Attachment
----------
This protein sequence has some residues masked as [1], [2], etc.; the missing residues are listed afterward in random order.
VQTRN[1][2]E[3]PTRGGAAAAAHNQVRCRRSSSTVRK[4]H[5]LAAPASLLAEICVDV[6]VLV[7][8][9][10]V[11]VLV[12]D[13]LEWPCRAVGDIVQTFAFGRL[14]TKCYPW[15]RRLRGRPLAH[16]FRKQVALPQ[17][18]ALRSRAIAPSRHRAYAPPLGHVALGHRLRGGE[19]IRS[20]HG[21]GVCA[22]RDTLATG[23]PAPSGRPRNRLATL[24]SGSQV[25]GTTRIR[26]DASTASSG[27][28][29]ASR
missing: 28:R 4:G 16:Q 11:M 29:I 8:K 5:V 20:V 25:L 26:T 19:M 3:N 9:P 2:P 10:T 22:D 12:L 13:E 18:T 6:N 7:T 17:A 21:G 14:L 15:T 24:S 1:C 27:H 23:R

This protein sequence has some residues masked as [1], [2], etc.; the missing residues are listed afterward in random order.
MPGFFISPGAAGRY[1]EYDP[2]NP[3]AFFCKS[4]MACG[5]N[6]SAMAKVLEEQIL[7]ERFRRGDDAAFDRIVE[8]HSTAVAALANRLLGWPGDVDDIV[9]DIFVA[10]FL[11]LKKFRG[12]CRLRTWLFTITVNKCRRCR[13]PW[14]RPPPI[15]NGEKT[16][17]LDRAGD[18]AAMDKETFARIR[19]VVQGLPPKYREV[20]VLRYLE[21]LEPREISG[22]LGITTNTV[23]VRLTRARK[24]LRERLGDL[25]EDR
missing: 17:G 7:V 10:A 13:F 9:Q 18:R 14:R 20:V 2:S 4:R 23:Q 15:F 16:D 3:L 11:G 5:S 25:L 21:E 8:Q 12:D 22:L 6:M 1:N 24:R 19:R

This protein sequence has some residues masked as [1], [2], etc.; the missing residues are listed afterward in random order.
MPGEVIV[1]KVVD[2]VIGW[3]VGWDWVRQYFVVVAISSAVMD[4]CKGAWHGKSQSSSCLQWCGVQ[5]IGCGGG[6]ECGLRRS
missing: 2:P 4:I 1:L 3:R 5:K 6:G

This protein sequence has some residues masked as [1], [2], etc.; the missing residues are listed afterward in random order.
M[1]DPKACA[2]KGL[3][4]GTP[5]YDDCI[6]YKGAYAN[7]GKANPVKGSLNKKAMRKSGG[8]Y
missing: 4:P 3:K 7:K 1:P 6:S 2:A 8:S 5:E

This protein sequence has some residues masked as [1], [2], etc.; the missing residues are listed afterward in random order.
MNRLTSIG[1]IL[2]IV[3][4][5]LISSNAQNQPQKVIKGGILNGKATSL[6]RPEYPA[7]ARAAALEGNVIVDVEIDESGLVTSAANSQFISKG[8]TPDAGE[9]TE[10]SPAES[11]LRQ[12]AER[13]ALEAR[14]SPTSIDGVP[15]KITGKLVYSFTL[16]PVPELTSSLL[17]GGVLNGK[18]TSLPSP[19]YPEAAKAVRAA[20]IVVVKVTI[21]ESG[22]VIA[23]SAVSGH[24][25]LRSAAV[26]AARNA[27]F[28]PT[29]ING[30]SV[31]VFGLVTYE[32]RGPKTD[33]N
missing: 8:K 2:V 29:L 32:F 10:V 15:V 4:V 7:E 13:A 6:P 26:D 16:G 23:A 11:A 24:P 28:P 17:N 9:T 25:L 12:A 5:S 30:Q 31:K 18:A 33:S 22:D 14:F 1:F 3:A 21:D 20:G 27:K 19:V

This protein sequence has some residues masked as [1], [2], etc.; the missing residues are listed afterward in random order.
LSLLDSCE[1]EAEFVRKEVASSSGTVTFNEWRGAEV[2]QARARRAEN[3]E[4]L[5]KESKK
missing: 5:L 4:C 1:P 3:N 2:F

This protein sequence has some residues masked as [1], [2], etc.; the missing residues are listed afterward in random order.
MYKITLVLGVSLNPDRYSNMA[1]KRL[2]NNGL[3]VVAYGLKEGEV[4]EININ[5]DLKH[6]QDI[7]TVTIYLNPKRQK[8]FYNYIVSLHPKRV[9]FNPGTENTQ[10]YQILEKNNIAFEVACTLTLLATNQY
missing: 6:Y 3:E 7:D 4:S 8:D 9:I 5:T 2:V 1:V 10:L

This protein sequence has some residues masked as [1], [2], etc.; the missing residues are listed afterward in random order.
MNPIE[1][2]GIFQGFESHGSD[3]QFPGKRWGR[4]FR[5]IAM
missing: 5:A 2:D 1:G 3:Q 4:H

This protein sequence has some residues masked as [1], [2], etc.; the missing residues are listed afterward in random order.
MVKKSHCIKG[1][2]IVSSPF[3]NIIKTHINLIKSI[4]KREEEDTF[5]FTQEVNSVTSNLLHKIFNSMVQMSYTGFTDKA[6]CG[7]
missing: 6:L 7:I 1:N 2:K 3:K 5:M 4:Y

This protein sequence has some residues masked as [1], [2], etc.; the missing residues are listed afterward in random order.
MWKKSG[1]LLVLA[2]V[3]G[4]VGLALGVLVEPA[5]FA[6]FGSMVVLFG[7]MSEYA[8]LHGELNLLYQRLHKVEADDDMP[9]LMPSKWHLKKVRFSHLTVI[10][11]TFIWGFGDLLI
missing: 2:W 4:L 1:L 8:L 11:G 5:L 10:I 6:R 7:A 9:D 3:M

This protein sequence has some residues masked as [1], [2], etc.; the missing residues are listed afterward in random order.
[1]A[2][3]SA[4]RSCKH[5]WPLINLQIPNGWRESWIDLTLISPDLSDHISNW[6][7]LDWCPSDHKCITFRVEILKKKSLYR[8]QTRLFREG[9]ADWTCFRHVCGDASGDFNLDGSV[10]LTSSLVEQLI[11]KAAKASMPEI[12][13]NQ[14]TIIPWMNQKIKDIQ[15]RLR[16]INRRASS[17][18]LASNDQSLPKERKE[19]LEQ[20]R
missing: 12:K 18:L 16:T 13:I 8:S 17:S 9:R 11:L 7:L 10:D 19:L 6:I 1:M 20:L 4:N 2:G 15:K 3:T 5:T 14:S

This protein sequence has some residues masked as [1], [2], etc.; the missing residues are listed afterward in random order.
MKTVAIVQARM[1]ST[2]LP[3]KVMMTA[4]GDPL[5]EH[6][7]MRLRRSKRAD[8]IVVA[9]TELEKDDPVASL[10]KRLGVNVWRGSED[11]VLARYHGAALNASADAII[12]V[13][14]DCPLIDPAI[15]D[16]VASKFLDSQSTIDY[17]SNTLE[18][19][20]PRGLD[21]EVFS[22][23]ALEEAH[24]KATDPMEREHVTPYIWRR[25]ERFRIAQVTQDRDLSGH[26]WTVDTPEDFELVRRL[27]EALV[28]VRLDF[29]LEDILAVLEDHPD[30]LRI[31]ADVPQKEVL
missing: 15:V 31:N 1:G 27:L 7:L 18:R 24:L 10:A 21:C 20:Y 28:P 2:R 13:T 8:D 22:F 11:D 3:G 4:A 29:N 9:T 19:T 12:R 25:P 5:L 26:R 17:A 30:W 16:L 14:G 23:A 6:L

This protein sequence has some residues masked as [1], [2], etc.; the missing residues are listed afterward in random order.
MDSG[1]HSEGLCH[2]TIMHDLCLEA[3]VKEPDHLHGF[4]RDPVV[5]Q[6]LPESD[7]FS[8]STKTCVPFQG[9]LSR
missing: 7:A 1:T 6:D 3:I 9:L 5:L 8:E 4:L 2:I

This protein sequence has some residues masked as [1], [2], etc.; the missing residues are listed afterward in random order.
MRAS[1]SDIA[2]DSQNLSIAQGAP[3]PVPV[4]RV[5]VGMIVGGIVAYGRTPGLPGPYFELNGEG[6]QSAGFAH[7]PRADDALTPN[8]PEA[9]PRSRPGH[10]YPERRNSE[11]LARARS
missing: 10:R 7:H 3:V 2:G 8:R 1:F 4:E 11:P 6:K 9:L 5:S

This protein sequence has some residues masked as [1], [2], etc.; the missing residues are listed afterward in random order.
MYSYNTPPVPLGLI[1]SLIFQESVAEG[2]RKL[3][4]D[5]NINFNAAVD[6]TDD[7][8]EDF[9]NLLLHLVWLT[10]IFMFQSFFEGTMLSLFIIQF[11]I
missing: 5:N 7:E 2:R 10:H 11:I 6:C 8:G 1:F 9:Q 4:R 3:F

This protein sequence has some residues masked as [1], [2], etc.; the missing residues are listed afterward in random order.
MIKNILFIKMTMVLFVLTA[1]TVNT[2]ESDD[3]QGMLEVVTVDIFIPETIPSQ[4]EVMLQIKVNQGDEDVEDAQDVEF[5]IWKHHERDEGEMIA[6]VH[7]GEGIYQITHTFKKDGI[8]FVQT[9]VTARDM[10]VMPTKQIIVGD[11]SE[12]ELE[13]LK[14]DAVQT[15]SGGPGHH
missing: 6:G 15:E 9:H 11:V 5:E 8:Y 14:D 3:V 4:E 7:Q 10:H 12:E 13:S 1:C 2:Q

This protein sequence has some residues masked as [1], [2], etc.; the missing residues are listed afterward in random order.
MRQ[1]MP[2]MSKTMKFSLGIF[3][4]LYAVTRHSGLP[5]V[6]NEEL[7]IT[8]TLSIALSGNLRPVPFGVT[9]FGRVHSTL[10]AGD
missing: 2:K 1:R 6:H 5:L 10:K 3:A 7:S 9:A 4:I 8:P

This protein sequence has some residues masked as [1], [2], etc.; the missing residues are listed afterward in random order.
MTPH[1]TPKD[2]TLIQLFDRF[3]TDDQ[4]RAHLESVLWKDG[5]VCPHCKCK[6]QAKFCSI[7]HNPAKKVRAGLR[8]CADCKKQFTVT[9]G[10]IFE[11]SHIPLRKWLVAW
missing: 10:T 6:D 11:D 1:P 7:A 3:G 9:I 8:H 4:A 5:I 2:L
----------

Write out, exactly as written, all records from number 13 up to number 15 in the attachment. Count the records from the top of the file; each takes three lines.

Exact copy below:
This protein sequence has some residues masked as [1], [2], etc.; the missing residues are listed afterward in random order.
MDSG[1]HSEGLCH[2]TIMHDLCLEA[3]VKEPDHLHGF[4]RDPVV[5]Q[6]LPESD[7]FS[8]STKTCVPFQG[9]LSR
missing: 7:A 1:T 6:D 3:I 9:L 5:L 8:E 4:L 2:I

This protein sequence has some residues masked as [1], [2], etc.; the missing residues are listed afterward in random order.
MRAS[1]SDIA[2]DSQNLSIAQGAP[3]PVPV[4]RV[5]VGMIVGGIVAYGRTPGLPGPYFELNGEG[6]QSAGFAH[7]PRADDALTPN[8]PEA[9]PRSRPGH[10]YPERRNSE[11]LARARS
missing: 10:R 7:H 3:V 2:G 8:R 1:F 4:E 11:P 6:K 9:L 5:S

This protein sequence has some residues masked as [1], [2], etc.; the missing residues are listed afterward in random order.
MYSYNTPPVPLGLI[1]SLIFQESVAEG[2]RKL[3][4]D[5]NINFNAAVD[6]TDD[7][8]EDF[9]NLLLHLVWLT[10]IFMFQSFFEGTMLSLFIIQF[11]I
missing: 5:N 7:E 2:R 10:H 11:I 6:C 8:G 1:F 9:Q 4:R 3:F